Degenerative Cervical Myelopathy: Development and Natural History [AO Spine RECODE-DCM Research Priority Number 2]

Nouri A, Tessitore E, Molliqaj G, Meling T, Schaller K, Nakashima H, Yukawa Y, Bednarik J, Martin AR, Vajkoczy P, Cheng JS, Kwon BK, Kurpad SN, Fehlings MG,
Harrop JS, Aarabi B, Rahimi-Movaghar V, Guest JD, Davies BM, Kotter MRN, Wilson JR.

Global Spine J. 2022 Feb;12(1_suppl):39S-54S. doi: 10.1177/21925682211036071. PMID: 35174726; PMCID:PMC8859703.

16 May 2022

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Study design: Narrative review.

Objectives: To discuss the current understanding of the natural history of degenerative cervical myelopathy (DCM).

Methods: Literature review summarizing current evidence pertaining to the natural history and risk factors of DCM.

Results: DCM is a common condition in which progressive arthritic disease of the cervical spine leads to spinal cord compression resulting in a constellation of neurological symptoms, in particular upper extremity dysfunction and gait impairment. Anatomical factors including cord-canal mismatch, congenitally fused vertebrae and genetic factors may increase individuals' risk for DCM development. Non-myelopathic spinal cord compression (NMSCC) is a common phenomenon with a prevalence of 24.2% in the healthy population, and 35.3% among individuals >60 years of age. Clinical radiculopathy and/or electrophysiological signs of cervical cord dysfunction appear to be risk factors for myelopathy development. Radiological progression of incidental Ossification of the Posterior Longitudinal Ligament (OPLL) is estimated at 18.3% over 81-months and development of myelopathy ranges between 0-61.5% (follow-up ranging from 40 to 124 months between studies) among studies. In patients with symptomatic DCM undergoing non-operative treatment, 20-62% will experience neurological deterioration within 3-6 years.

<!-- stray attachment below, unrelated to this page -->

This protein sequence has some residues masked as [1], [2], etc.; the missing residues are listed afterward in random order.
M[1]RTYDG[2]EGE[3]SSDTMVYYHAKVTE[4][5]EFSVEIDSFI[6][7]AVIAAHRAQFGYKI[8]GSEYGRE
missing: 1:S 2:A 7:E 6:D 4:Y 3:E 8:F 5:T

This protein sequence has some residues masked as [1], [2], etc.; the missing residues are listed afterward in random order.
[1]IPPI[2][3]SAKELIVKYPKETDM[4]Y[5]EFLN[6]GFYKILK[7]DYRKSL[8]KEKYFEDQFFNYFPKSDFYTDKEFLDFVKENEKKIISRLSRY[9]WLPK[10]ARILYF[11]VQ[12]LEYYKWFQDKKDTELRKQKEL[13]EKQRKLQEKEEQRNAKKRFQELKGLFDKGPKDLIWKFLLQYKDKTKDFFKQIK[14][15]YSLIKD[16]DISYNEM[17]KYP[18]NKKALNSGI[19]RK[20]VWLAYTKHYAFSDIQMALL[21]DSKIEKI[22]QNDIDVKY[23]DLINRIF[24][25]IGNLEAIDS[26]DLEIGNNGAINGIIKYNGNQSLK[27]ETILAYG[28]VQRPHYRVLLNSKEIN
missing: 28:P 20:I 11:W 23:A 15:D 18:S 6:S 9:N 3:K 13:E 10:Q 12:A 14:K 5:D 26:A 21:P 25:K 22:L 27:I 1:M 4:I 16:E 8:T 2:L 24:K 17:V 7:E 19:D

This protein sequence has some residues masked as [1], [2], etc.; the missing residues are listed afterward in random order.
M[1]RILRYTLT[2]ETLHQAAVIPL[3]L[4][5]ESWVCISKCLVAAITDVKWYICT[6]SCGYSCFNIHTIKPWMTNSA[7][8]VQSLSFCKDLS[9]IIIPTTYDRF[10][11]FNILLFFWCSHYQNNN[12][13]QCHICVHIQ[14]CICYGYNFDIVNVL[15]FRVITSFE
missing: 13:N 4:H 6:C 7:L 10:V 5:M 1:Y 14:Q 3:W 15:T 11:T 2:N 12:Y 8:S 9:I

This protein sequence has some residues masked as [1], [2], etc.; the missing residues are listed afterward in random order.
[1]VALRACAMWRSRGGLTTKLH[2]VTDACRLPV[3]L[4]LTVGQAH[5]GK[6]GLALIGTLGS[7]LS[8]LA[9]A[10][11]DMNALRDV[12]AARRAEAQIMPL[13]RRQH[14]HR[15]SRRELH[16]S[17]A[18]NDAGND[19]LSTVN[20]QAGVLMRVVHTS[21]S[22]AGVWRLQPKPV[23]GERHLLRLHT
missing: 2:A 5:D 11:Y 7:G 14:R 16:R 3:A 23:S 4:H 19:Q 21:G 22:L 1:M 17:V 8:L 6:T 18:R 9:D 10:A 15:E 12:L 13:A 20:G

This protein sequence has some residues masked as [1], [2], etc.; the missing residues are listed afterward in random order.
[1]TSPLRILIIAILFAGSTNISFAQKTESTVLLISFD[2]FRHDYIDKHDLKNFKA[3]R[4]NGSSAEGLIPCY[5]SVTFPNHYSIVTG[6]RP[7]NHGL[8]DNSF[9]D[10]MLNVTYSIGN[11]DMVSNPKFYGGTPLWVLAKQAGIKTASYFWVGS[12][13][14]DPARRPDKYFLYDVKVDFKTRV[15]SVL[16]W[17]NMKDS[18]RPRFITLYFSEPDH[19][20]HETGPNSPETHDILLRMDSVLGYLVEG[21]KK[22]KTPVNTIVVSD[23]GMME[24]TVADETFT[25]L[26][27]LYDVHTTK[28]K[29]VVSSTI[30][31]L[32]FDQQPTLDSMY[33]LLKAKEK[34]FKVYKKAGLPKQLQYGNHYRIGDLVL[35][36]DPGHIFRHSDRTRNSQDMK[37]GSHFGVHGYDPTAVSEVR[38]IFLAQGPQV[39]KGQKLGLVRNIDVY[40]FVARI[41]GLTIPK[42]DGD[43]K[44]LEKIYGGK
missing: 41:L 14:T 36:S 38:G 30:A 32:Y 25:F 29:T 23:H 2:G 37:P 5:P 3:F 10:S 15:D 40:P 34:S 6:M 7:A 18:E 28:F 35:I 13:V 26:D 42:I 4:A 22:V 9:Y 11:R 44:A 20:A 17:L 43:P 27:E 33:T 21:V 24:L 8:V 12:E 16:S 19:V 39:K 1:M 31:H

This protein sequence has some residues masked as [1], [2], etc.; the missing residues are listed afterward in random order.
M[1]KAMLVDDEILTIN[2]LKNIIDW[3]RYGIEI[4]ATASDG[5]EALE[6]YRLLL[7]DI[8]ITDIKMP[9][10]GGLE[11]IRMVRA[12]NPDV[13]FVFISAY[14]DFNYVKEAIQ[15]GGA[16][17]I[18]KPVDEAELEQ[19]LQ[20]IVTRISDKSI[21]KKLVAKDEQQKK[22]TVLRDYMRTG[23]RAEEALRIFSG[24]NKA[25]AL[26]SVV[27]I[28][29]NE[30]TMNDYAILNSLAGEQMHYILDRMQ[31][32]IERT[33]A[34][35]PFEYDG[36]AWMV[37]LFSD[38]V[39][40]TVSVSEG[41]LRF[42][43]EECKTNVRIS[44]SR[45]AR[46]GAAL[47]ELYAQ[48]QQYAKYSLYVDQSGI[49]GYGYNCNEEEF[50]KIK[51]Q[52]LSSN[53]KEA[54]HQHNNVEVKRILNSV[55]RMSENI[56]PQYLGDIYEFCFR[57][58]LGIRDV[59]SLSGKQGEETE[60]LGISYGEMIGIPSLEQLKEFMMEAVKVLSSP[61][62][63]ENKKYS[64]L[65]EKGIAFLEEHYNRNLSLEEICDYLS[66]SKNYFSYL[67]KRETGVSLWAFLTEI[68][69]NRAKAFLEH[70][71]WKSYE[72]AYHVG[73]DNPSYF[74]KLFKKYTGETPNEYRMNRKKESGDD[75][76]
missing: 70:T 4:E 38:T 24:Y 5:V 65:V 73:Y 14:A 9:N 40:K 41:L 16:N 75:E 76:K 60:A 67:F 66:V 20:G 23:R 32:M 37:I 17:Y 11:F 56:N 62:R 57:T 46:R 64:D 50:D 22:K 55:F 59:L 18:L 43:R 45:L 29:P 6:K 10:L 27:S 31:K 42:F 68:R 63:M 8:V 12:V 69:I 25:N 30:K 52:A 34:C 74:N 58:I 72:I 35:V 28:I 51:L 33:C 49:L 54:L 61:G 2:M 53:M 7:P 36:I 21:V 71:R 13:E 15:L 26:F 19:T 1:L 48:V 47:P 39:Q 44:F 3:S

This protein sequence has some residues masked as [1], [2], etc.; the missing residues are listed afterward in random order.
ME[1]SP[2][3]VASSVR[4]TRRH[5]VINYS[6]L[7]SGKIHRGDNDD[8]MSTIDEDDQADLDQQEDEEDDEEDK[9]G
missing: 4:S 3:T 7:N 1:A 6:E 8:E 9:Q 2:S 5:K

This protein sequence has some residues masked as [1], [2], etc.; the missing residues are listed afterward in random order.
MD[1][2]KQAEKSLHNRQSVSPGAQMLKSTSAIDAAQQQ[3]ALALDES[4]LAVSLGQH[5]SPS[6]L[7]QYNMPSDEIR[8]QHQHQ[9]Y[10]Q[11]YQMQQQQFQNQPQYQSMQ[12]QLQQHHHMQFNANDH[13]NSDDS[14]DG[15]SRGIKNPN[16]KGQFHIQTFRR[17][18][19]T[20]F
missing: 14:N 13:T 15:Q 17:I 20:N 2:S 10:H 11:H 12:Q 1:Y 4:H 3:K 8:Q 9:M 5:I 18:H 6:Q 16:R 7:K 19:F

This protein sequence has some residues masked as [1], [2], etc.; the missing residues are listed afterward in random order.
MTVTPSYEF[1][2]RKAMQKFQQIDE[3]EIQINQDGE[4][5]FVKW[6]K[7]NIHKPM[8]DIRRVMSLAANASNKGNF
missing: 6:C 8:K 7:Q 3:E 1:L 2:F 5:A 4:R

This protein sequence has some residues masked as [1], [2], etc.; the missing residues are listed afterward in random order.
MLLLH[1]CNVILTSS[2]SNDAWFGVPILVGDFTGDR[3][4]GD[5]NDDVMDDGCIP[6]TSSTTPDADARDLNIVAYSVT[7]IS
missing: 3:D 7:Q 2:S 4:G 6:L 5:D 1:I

Conclusion: Current estimates surrounding the natural history of DCM, particularly those individuals with mild or minimal impairment, lack precision. Clear predictors of clinical deterioration for those treated with non-operative care are yet to be identified. Future studies are needed on this topic to help improve treatment counseling and clinical prognostication.

Keywords: cervical spondylotic myelopathy (CSM); cord compression; ossification of the posterior longitudinal ligament (OPLL); progression; risk factors.

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